Have you ever wondered if it matters what type of personality you have, or what it all means? Why you seem to have some natural talents and career preferences and to get on better with some people than others. Does an ENFP personality really differ from an INFP, or an ESFP?
This guest post by Dr. Signe A. Dayhoff outlines the basis of the world’s most used personality assessment, the Myers-Briggs Type Indicator (MBTI) and lists all the different ways in which it can be useful to you.
Are You an ENFP Or ESFP? Why Should You Care? by Dr. Signe A. Dayhoff
How often have you heard people refer to themselves with some pride, as, “I am an ENFP (or INFP, ESFP, ENTP, etc)”? Sounds like gobbledy-gook but is, in fact, a shorthand code for your personality type.
Knowing your personality type or temperament is very popular because you tend to value labels that classify who you are and how you function, as well as how you are different from others and are alike.
Your personality is the way that you are predisposed or prefer to operate. Developing early in childhood, it is what makes you unique. It reflects your aims, purpose, needs, drives, and values. It also reflects how you believe, perceive, conceptualize, think, comprehend, and relate to your environment.
While it is highly unlikely that you will ever change your personality in its entirety, you may be able to change some aspects of it over time IF you are highly motivated. Knowing your type can help you do so.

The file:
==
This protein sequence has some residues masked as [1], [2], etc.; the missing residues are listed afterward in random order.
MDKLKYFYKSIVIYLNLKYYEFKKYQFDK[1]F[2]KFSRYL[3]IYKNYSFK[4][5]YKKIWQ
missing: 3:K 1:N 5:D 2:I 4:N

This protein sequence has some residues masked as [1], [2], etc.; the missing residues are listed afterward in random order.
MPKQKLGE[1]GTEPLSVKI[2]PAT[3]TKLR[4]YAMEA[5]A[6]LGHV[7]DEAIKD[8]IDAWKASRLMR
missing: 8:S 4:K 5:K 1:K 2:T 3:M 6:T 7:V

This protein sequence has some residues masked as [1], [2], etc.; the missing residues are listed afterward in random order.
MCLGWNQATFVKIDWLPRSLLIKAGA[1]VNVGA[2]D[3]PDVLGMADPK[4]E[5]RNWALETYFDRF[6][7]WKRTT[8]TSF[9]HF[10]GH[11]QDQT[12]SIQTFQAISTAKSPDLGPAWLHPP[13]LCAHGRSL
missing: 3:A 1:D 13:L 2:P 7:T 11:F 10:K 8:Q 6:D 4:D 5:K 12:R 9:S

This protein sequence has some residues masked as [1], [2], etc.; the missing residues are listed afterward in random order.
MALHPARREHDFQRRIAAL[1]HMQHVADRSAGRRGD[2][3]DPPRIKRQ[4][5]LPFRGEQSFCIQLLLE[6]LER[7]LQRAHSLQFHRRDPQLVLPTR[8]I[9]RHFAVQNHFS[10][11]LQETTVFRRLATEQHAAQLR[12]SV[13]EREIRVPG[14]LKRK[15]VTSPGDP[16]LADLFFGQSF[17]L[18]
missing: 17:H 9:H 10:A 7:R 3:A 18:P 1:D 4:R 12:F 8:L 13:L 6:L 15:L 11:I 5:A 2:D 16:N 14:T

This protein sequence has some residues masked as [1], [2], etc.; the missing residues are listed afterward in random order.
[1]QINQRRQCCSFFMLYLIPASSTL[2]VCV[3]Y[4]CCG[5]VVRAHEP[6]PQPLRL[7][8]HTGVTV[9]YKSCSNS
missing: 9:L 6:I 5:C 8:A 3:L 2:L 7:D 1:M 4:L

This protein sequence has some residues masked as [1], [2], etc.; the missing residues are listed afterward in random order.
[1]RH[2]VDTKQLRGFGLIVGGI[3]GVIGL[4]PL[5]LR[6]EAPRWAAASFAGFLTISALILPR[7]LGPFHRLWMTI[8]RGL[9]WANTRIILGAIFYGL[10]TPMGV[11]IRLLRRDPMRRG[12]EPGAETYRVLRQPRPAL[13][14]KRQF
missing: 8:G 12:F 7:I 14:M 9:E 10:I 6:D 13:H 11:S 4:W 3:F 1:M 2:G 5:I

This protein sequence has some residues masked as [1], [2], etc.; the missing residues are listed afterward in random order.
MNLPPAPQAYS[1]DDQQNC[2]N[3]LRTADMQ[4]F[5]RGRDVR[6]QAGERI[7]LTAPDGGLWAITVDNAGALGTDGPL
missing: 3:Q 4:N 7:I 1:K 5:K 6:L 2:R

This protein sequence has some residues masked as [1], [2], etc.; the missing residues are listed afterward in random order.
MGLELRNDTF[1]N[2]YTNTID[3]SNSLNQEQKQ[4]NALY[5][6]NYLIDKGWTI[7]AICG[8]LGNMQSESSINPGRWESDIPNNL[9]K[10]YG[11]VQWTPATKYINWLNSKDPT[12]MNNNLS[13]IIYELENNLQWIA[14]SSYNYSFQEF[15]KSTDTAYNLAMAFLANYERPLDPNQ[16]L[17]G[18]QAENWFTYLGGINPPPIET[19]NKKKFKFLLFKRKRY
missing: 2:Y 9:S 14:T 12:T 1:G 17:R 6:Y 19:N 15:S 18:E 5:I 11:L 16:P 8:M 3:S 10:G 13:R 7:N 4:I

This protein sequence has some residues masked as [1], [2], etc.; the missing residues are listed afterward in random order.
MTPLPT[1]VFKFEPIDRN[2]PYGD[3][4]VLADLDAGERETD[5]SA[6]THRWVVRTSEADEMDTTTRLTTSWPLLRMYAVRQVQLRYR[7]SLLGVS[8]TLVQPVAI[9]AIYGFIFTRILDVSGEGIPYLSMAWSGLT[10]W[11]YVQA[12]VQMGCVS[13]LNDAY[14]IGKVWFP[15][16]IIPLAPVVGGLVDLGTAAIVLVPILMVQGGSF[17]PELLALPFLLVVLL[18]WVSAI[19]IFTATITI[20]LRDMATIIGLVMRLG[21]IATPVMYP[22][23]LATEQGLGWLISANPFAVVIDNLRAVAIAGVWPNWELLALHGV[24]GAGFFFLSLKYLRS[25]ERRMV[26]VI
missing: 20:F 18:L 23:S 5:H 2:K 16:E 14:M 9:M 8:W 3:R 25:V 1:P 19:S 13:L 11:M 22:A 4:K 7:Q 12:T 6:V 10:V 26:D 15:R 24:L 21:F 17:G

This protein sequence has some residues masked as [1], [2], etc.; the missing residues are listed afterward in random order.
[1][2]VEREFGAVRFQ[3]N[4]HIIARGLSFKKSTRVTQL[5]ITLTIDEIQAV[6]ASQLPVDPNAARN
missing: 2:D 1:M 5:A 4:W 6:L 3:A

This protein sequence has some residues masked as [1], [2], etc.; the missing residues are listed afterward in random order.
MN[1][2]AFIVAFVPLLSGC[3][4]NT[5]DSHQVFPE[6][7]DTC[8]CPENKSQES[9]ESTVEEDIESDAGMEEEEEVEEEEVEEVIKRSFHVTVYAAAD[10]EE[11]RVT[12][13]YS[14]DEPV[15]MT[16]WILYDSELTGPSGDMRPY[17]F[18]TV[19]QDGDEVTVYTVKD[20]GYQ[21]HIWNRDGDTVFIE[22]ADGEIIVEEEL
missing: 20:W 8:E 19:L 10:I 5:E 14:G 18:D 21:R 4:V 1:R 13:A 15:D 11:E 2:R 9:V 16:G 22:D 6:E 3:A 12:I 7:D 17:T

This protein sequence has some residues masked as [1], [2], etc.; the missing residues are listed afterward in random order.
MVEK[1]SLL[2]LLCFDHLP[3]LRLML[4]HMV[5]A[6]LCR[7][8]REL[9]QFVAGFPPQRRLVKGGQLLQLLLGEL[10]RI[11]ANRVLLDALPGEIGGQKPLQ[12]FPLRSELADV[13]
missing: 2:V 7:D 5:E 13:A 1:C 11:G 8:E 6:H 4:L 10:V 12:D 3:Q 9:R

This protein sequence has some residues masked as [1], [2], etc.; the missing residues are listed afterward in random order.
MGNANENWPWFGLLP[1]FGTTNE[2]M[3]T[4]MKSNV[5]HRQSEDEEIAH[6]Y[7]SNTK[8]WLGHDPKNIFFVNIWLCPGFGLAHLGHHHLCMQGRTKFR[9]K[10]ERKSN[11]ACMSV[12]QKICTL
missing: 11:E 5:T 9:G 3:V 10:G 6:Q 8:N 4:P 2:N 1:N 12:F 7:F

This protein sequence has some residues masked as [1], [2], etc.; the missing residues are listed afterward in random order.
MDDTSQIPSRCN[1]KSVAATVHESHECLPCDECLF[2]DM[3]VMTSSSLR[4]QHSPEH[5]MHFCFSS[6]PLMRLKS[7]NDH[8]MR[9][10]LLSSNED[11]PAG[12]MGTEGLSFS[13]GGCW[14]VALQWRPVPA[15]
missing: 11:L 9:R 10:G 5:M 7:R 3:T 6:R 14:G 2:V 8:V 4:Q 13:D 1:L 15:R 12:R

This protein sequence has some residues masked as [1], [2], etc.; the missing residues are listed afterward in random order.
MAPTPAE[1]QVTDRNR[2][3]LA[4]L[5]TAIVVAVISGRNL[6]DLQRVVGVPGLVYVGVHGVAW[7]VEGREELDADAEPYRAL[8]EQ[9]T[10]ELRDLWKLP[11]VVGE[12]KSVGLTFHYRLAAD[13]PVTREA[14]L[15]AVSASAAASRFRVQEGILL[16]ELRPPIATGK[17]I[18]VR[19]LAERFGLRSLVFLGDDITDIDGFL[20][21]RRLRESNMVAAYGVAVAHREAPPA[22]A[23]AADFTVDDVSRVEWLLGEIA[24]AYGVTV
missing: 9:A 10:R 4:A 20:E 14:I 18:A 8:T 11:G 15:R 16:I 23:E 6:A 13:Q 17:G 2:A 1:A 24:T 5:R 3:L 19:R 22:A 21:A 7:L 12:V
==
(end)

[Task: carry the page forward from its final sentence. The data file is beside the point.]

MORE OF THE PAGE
Categorizing personality types has been popular since Hippocrates, but it was Swiss psychologist Carl Jung who in 1923 proposed that people differ in fundamental ways which are based on a multitude of human instincts, with no one instinct more important than any other.
There are 16 possible psychological types represented by sets of opposites:
- Extraversion vs Introversion (E-I)
- Sensing vs Intuition (S-N) – the “N” is used to avoid confusion with the “I” for Introversion
- Thinking vs Perception (T-F)
- Judgment vs Perception (J-P)
E focuses on the outer world. I on the inner. S looks at realities. N on meanings and relationships. T looks at logical consequences. F at person-centered values. J likes control. P spontaneity.
In 1962 Isabel Myers created scales based on Jung’s typology, called the Myers-Briggs Type Indicator (MBTI). This helps determine a person’s focus of attention (E-I scale), preference for acquiring and processing information (S-N), preference for making decisions (T-F), and orientation toward the outer world (J-P). This has become the world’s most used personality assessment for everything from leadership to coaching and counseling.
- Knowing your preferences and orientations can help you
- Determine which career areas and jobs to explore
- Discover what work environment would be more comfortable and allow you to do your best
- See how you approach and solve problems
- Determine what communication style suits you
- Discover how you learn most efficiently and effectively
- See why some relationships work better than others
- Determine what aspects of yourself you would like to develop further, or alter to meet other needs and circumstances
- Appreciate the differences in others.
You can assess your personality type using the free personality test here.
Dr. Signe A. Dayhoff, Ph.D., teaches solo law practitioners how to magnetically attract prospects and increase their clients 20% in only 3 months in 5 simple steps and do it with professionalism and integrity. Subscribe to her free monthly Get Your Ideal Clients Tips, relationship-based educational marketing e-zine, and claim your complimentary “Effective Listening & Responding Guide.” For creating profitable and dignified visibility and credibility it is here.